- land use - develop environmental policy or code of practice for land acquisition, encourage independent environmental assessments of large farm development proposals
- water use - recognise and allow for environmental flows to important wetlands, recycle tailwater, identify and recycle first flush of stormwater runoff, investigate fish kill incidents to identify causes, monitor ground water for pesticide or nitrate contamination.
After dissemination of these results to the industry, and in response, the cotton industry prepared a set of Best Management Practices (BMP). These practices were collated in a Manual. The CRDCs Australian Cotton Industry Best Management Practices Manual (Williams et al, 2000) (BMP Manual) was developed out of a joint research program between the CRDC, Land and Water Australia (formerly LWRRDC) and the Murray Darling Basin Commission.
The second edition of the BMP Manual incorporates a number of changes, including information on pesticide storage and handling, farm hygiene, human safety and dryland cotton production. The most recent version of this manual provides information to growers to help combat a number of current environmental challenges.
The BMP Manual outlines the principles, purpose and benefits of BMP and the need for 'due diligence'. It also outlines the steps undertaken as part of each grower's commitment to the BMP program and recommends that growers keep current copies of the Cotton CRCs publications entitled:
These publications inform growers on management techniques relating to pesticide application, insect control, land management, farm equipment and fertiliser application.
Aspects of cotton production covered by the BMP Manual include:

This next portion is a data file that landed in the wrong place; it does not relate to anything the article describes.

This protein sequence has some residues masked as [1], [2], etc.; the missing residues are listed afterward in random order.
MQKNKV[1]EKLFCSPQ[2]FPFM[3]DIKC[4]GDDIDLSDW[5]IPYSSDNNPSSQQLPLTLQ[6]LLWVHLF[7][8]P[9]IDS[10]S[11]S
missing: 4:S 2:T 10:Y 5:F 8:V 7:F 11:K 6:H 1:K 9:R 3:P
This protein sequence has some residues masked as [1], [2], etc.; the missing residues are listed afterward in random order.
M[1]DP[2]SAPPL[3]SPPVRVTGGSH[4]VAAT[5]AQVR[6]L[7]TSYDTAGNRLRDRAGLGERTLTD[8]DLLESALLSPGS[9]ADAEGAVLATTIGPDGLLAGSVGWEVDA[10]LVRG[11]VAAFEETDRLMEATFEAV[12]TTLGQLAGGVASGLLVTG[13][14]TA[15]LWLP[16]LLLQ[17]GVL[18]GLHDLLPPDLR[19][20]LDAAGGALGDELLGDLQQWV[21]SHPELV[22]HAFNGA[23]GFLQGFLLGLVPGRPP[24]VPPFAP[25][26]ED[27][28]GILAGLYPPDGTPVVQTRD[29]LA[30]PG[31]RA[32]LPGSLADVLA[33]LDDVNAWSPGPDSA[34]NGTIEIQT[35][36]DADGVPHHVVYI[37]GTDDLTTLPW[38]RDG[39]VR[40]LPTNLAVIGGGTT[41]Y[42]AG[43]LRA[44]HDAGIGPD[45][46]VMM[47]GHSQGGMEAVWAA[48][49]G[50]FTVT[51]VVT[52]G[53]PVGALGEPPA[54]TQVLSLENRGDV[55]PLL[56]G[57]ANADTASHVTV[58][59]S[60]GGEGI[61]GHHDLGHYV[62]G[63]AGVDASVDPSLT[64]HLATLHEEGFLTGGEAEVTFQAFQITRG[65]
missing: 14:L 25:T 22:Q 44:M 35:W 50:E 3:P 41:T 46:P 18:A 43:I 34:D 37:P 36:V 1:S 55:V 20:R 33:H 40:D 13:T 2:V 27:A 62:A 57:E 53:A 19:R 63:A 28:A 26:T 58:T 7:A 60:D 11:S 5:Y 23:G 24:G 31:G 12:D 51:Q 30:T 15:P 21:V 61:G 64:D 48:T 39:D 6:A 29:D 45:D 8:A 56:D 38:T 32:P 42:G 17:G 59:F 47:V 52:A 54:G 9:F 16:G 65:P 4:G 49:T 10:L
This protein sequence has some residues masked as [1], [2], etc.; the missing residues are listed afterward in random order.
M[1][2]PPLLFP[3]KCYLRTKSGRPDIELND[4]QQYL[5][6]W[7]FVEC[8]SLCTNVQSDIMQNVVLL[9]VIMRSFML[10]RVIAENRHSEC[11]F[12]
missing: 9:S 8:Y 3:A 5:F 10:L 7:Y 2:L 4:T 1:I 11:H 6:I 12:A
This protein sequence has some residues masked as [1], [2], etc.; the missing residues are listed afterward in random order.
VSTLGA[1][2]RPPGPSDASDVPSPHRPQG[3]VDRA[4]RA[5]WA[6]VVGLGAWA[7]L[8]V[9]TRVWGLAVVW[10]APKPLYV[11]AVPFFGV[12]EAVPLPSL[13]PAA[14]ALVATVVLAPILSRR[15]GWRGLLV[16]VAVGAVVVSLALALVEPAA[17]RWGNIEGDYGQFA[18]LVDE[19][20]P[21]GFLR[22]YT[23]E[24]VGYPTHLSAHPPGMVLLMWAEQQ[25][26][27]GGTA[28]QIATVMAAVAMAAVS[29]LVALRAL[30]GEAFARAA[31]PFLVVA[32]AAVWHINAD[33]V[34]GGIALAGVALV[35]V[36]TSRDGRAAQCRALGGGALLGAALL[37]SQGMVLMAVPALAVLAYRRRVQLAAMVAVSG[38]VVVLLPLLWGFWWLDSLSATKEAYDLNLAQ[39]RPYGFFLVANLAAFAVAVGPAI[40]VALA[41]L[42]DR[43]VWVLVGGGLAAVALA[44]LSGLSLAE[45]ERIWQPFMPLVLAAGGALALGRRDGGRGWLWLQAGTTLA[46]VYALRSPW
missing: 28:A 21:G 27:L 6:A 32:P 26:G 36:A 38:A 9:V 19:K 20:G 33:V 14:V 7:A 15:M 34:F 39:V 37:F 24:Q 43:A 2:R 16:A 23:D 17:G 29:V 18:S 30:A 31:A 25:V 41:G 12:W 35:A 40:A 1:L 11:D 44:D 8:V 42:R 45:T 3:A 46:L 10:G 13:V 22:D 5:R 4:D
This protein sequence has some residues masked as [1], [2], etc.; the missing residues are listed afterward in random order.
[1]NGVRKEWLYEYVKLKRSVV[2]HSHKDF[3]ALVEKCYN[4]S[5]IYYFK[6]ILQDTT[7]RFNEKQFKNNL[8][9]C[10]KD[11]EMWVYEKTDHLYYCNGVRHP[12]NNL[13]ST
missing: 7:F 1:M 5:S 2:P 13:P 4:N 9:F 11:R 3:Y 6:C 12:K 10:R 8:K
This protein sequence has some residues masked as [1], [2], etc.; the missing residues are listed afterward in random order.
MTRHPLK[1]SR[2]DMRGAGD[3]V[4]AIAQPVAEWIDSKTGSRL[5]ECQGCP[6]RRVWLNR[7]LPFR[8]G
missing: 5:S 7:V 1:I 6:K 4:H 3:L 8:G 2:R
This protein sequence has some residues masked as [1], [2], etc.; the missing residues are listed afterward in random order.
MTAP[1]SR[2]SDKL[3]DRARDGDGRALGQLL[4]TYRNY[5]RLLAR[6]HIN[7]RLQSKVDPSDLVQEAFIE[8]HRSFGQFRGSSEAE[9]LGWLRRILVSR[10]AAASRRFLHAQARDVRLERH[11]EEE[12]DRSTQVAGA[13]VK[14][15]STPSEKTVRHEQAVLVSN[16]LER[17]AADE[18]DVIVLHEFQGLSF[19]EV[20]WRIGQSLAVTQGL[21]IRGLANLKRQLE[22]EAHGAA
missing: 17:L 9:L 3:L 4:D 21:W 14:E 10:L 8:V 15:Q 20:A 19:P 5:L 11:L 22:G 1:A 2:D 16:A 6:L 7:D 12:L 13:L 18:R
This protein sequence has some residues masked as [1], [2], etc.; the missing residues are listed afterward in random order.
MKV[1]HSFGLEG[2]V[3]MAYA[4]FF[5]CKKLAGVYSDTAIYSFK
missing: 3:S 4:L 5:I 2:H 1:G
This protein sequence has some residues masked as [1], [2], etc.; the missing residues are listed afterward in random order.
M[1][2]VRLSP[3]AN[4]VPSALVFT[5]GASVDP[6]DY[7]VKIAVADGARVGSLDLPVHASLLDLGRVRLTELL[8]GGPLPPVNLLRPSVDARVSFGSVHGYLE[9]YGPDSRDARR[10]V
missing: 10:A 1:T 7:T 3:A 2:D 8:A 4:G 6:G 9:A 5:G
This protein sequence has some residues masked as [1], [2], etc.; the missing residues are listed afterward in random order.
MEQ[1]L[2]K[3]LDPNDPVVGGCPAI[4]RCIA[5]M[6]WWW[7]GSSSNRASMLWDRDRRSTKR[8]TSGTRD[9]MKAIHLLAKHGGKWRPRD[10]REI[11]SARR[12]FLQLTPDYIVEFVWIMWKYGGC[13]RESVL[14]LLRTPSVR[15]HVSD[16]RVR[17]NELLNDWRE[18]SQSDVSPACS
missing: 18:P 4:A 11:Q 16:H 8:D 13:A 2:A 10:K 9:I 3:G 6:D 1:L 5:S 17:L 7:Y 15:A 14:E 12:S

- application, storage and handling of pesticides
- integrated pest management
- farm design and management
- farm hygiene
- risk assessments.
Self-assessment work sheets are provided for each aspect covered in the BMP Manual and an external audit timetable is provided, including:
- initial compliance audit - undertaken after self assessment and preparation of action plans where required and valid for 14 months
- industry certification audit - undertaken at the end of the period covered by the initial compliance audit and valid for 18 months
- surveillance audit - undertaken every 18 months after industry certification.
The regional adoption of the BMP Manual and its audit requirements varies, and is shown in the table below.
|Audit stage||Northern Region||Central Border Region||Southern Inland Region|
|Number of Growers||112||1006||162|
|No Progress / Don't Know||46%||13%||19%|
|2nd BMP Manual||54%||79%||26%|
The industry is supported by a network of structures and organisations. These structures support the industry in areas such as marketing, infrastructure and research and development. Supportive bodies include peak bodies, government agencies, cotton marketing organisations and R & D institutions. A summary of this structure is presented below.
Research and development
The main research bodies in the cotton industry are the Commonwealth Scientific and Industrial Research Organisation (CSIRO), state agencies, the Cotton Research and Development Corporation (CRDC) and the Cotton Cooperative Research Centre (CCRC).
CSIRO research and development
The CSIRO is one of the world's largest and most diverse research organisations. The organisation has defined 22 sectors covering research in agribusiness, environment and natural resources, information technology, infrastructure and services, minerals and energy and manufacturing.
Research programs undertaken in 1999 / 2000 of relevance to the cotton industry include the following:
- Cotton Pest Management - finding ways of managing the main insect pests of cotton, which will lessen the Australian Cotton Industry's reliance on pesticides.
- Cotton Management and Production - to develop economically viable and ecologically sustainable systems of cotton production for Australia.
- Towards a Cleaner Environment - CSIRO Plant Industry has used several successful strategies to reduce the use of chemicals on cotton.
- Know You Poisons, Save Your Rivers - Developing understanding of the behaviours of pesticides and other farm chemicals in order to minimise environmental damage.
CRDC research and development
In 1998/99, CRDC project expenditure totalled more than $10.4 million. The chart below illustrates the proportion of this funding allocated to each of the corporation's research programs.